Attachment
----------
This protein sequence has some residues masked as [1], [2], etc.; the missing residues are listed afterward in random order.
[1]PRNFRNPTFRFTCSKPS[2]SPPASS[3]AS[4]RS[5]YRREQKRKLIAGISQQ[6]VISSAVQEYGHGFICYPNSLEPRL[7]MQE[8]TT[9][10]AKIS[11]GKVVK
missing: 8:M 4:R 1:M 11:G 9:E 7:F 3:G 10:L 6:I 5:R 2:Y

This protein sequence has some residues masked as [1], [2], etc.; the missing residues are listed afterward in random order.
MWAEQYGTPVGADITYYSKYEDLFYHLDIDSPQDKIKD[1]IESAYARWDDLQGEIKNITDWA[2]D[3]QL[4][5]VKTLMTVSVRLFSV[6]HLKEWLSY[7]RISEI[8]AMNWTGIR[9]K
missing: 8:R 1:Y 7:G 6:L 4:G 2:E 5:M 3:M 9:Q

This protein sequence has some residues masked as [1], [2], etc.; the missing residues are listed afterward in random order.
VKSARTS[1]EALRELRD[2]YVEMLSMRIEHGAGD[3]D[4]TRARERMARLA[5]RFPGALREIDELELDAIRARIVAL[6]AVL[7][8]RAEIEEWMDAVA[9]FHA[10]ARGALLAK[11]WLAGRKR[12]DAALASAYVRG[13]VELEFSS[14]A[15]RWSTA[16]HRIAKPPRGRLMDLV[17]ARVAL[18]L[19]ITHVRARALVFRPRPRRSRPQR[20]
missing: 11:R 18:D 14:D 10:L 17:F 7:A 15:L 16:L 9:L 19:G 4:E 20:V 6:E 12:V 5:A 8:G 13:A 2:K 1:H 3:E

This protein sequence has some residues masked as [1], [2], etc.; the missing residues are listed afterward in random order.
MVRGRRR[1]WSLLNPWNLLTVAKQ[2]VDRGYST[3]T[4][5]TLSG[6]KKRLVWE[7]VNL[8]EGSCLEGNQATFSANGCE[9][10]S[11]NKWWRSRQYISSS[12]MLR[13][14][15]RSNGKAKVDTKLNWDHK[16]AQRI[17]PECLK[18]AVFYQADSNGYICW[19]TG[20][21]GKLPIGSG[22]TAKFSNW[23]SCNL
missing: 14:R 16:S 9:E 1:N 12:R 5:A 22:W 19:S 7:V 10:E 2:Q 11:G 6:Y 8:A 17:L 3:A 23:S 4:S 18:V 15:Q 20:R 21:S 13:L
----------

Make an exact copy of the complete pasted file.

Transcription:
This protein sequence has some residues masked as [1], [2], etc.; the missing residues are listed afterward in random order.
[1]PRNFRNPTFRFTCSKPS[2]SPPASS[3]AS[4]RS[5]YRREQKRKLIAGISQQ[6]VISSAVQEYGHGFICYPNSLEPRL[7]MQE[8]TT[9][10]AKIS[11]GKVVK
missing: 8:M 4:R 1:M 11:G 9:E 7:F 3:G 10:L 6:I 5:R 2:Y

This protein sequence has some residues masked as [1], [2], etc.; the missing residues are listed afterward in random order.
MWAEQYGTPVGADITYYSKYEDLFYHLDIDSPQDKIKD[1]IESAYARWDDLQGEIKNITDWA[2]D[3]QL[4][5]VKTLMTVSVRLFSV[6]HLKEWLSY[7]RISEI[8]AMNWTGIR[9]K
missing: 8:R 1:Y 7:G 6:L 4:G 2:E 5:M 3:M 9:Q

This protein sequence has some residues masked as [1], [2], etc.; the missing residues are listed afterward in random order.
VKSARTS[1]EALRELRD[2]YVEMLSMRIEHGAGD[3]D[4]TRARERMARLA[5]RFPGALREIDELELDAIRARIVAL[6]AVL[7][8]RAEIEEWMDAVA[9]FHA[10]ARGALLAK[11]WLAGRKR[12]DAALASAYVRG[13]VELEFSS[14]A[15]RWSTA[16]HRIAKPPRGRLMDLV[17]ARVAL[18]L[19]ITHVRARALVFRPRPRRSRPQR[20]
missing: 11:R 18:D 14:D 10:L 17:F 7:A 15:L 16:L 9:L 19:G 4:E 20:V 6:E 12:V 5:A 8:G 13:A 2:K 1:H 3:E

This protein sequence has some residues masked as [1], [2], etc.; the missing residues are listed afterward in random order.
MVRGRRR[1]WSLLNPWNLLTVAKQ[2]VDRGYST[3]T[4][5]TLSG[6]KKRLVWE[7]VNL[8]EGSCLEGNQATFSANGCE[9][10]S[11]NKWWRSRQYISSS[12]MLR[13][14][15]RSNGKAKVDTKLNWDHK[16]AQRI[17]PECLK[18]AVFYQADSNGYICW[19]TG[20][21]GKLPIGSG[22]TAKFSNW[23]SCNL
missing: 14:R 16:S 9:E 1:N 12:R 5:A 22:W 19:S 7:V 10:E 2:Q 11:G 6:Y 8:A 17:L 3:A 23:S 4:S 18:V 15:Q 20:R 21:S 13:L